What are the symptoms of Lung Cancer.

What are the symptoms of Lung Cancer?

Awareness about symptoms of lung cancer is the most important step to diagnose caner at an early stage and cure it.Most lung cancers do not develop any symptoms until they have spread, but some people with early lung cancer do have some symptoms. If you go to your doctor when you first notice symptoms, your cancer might be identified at an earlier stage, when treatment is more likely to be efficient.

Many of these symptoms are also likely to be caused by things other than lung cancer. However, if you have any of these problems, it’s essential to see your doctor right away so the cause can be discovered and cured, if necessary.

Here are the most common symptoms of lung cancer:

  • A cough that does not disappear or gets worse
  • Coughing up rust-colored sputum or blood
  • Chest pain that is often worse with coughing, laughing, or deep breathing
  • Hoarseness
  • Loss of appetite
  • Unexplained weight loss
  • Rapidity of breathing
  • Feeling weak or tired
  • Infections such as bronchitis and pneumonia that don’t fade away or keep coming back
  • wheezing

If lung cancer spreads and goes to other parts of the body (metastasis), it may trigger:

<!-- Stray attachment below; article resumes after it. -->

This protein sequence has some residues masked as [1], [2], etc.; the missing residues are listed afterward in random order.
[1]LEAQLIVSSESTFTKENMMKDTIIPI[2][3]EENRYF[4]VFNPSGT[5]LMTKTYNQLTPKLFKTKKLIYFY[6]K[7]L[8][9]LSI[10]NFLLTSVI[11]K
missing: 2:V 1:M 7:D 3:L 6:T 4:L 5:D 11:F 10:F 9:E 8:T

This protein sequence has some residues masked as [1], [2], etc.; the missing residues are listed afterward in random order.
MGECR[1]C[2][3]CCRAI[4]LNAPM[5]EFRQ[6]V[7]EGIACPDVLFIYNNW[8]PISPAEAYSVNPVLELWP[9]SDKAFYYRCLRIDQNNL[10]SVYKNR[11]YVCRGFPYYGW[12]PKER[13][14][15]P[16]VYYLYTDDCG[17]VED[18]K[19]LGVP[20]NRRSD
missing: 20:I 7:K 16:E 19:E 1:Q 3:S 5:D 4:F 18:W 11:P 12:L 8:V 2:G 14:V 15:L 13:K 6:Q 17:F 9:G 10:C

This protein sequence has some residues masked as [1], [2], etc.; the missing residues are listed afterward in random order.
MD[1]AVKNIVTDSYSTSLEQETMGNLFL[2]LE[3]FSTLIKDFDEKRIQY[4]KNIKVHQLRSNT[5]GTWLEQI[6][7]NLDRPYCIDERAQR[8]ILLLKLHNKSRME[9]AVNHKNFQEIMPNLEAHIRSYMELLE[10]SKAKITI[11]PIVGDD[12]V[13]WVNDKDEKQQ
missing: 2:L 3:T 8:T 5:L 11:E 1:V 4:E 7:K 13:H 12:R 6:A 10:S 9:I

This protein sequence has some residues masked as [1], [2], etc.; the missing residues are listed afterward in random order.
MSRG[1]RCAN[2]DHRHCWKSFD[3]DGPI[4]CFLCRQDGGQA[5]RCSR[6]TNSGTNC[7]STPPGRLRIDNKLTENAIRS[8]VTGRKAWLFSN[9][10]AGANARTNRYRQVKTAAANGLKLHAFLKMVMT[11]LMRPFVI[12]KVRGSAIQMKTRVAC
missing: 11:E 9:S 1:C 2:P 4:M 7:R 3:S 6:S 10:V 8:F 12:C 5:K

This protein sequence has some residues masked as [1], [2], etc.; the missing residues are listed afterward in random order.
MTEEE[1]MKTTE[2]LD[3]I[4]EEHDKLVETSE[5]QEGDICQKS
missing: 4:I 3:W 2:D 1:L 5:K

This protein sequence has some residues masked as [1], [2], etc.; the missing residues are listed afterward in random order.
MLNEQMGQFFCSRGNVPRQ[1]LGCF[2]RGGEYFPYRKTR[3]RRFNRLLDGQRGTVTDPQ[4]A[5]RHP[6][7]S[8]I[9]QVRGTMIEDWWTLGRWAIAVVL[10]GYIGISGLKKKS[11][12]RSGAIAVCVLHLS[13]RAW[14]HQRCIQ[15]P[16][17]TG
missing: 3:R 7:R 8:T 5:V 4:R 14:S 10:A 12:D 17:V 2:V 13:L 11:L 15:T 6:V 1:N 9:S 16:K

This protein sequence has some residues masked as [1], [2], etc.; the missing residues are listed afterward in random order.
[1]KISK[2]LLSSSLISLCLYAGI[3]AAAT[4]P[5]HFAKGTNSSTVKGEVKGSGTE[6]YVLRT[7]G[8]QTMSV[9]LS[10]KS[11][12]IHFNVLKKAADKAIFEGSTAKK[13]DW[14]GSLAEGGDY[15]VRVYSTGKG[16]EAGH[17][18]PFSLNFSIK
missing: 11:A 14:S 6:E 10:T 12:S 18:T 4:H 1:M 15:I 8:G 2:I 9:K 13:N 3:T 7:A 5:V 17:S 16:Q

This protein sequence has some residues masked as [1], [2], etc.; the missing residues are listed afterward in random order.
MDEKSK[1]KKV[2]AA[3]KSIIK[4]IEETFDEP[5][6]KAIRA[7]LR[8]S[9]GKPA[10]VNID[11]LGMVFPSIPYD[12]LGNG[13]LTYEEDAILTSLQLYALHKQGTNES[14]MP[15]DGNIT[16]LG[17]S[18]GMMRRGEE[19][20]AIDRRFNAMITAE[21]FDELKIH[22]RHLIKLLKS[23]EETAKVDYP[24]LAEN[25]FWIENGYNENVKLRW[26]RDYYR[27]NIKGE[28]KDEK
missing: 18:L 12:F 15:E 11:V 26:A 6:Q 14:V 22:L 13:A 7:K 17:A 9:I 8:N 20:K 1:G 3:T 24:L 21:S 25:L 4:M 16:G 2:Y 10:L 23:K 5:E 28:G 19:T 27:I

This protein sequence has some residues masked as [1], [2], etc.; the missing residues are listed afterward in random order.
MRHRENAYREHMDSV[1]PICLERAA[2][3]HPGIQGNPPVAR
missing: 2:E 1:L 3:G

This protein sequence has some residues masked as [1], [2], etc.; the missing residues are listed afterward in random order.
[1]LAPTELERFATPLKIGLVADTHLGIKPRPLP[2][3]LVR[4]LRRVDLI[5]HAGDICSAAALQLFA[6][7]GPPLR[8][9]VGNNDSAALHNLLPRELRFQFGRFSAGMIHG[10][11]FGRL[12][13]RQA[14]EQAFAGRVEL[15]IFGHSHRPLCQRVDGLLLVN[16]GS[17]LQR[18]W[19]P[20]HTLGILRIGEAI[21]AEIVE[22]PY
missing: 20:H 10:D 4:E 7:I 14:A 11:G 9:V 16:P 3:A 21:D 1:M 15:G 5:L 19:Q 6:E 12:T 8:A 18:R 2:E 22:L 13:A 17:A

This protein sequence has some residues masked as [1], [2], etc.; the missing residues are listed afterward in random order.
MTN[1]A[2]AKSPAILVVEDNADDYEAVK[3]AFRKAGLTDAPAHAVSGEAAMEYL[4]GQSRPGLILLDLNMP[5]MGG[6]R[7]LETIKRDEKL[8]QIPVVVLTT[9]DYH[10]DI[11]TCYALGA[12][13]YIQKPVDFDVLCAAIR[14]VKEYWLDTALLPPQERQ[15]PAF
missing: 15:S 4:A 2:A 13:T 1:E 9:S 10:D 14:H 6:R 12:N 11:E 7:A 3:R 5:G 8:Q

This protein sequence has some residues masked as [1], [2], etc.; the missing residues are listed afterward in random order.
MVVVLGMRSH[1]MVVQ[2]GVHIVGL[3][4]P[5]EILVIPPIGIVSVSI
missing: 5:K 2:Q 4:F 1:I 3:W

• Bone pain (like pain in the hips or back)
  • Nervous system changes (such as headache, numbness or weakness of an arm or leg, seizures, balance problems, or dizziness), from cancer metastasis to the brain
  • Yellowing of the eyes and skin, from cancer metastasis to the liver
  • Inflating of lymph nodes (collection of immune system cells) like those in the neck or above the collarbone

Some lung cancers can develop syndromes, which are groups of certain symptoms.

What is Pancoast tumors?

Pancoast tumors are what the Cancers of the upper part of the lungs are called. These tumors are more possible to be non-small cell lung cancer (NSCLC) than small cell lung cancer (SCLC).

Pancoast tumors can influence certain nerves in the eyes and part of the face, causing a group of symptoms (syndrome) called Horner syndrome:

  • Weakness or drooping of one upper eyelid
  • A smaller pupil in the same eye
  • Not much or no sweating at all on the same side of the face

Pancoast tumors can moreover cause severe shoulder pain.


Don’t forget that you should always seek the guidance of your practitioner or other qualified health professional with any questions you might have regarding your health or a medical condition. Never forget about the advice of a medical professional, or delay in seeking it because of something you have read on this or any other Website.

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